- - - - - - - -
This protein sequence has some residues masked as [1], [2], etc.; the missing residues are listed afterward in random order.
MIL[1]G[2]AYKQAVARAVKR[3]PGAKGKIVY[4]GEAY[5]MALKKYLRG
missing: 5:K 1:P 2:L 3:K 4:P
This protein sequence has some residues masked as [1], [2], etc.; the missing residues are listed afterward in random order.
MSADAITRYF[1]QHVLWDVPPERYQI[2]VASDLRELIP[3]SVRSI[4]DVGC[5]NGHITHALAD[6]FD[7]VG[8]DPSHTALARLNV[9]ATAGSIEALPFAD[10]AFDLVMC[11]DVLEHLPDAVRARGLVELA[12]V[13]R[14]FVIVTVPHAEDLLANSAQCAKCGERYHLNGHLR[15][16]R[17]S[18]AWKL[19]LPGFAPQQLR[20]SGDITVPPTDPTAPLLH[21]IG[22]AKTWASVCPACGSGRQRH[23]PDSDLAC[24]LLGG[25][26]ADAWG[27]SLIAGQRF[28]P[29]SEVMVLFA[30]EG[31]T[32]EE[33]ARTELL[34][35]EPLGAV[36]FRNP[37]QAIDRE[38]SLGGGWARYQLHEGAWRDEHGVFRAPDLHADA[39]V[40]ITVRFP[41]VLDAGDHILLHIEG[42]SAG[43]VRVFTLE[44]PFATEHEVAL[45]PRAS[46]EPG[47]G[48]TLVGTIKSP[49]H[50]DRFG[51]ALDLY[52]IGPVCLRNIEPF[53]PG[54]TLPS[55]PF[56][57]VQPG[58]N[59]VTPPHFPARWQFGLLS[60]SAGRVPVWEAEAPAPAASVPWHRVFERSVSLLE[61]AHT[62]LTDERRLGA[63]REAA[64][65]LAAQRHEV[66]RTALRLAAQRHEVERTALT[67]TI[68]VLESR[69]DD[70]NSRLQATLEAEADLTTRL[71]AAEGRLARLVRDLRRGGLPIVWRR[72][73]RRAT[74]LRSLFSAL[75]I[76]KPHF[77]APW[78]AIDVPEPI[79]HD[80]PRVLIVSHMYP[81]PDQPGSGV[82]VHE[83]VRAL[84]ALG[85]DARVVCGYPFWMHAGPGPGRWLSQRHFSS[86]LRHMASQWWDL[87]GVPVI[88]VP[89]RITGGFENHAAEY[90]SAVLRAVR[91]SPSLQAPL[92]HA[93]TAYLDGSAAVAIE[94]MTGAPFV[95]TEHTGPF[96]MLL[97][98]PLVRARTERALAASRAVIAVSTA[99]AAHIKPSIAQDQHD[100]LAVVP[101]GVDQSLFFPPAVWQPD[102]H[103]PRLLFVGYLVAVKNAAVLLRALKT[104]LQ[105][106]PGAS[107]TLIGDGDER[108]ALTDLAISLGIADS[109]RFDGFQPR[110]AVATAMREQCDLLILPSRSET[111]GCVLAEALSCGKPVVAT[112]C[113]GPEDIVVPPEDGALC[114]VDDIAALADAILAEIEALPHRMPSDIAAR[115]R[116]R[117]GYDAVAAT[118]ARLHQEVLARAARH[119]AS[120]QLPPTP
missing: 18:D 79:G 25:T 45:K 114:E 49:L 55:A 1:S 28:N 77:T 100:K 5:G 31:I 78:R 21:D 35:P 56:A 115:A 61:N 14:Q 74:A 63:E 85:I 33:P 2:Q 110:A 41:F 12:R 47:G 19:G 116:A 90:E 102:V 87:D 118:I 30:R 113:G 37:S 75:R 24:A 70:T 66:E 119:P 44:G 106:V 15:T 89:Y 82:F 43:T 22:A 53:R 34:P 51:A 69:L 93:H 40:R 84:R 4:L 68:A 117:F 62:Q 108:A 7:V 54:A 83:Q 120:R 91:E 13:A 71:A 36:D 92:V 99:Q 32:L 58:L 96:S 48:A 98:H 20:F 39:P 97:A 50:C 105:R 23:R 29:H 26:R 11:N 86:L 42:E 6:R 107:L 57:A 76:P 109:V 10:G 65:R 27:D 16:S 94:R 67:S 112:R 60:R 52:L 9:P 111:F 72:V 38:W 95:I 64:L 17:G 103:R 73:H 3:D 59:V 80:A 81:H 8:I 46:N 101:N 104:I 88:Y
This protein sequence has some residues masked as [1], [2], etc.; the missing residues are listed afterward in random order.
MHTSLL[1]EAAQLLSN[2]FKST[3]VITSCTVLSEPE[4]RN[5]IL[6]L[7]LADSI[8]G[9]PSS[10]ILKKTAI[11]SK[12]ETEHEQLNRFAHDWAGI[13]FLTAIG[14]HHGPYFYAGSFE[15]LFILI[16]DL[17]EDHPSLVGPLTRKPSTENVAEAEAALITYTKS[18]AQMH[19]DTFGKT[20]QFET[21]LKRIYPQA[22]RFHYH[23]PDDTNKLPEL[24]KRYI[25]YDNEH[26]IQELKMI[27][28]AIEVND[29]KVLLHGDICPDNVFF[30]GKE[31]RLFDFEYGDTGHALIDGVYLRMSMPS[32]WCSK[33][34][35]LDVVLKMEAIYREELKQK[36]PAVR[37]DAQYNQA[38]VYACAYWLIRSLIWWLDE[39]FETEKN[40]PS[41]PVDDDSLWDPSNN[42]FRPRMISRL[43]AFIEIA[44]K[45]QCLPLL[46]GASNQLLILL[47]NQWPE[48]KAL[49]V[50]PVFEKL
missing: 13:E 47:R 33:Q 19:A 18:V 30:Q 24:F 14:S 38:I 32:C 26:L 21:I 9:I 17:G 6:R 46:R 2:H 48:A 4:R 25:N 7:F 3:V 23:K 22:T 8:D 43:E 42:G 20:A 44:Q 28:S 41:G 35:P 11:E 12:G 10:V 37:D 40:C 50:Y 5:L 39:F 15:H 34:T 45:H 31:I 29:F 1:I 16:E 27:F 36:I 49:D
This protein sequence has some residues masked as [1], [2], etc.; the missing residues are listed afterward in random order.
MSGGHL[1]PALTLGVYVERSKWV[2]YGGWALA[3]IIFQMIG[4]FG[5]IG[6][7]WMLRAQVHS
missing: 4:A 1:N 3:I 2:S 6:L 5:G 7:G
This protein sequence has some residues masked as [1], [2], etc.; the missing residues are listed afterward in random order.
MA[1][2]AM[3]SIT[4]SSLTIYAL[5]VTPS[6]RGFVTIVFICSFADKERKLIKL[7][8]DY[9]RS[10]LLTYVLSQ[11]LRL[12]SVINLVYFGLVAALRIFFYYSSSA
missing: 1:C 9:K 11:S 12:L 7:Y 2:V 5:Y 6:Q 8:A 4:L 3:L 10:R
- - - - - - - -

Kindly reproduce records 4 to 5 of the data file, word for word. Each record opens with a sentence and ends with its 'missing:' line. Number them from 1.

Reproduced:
This protein sequence has some residues masked as [1], [2], etc.; the missing residues are listed afterward in random order.
MSGGHL[1]PALTLGVYVERSKWV[2]YGGWALA[3]IIFQMIG[4]FG[5]IG[6][7]WMLRAQVHS
missing: 4:A 1:N 3:I 2:S 6:L 5:G 7:G
This protein sequence has some residues masked as [1], [2], etc.; the missing residues are listed afterward in random order.
MA[1][2]AM[3]SIT[4]SSLTIYAL[5]VTPS[6]RGFVTIVFICSFADKERKLIKL[7][8]DY[9]RS[10]LLTYVLSQ[11]LRL[12]SVINLVYFGLVAALRIFFYYSSSA
missing: 1:C 9:K 11:S 12:L 7:Y 2:V 5:Y 6:Q 8:A 4:L 3:L 10:R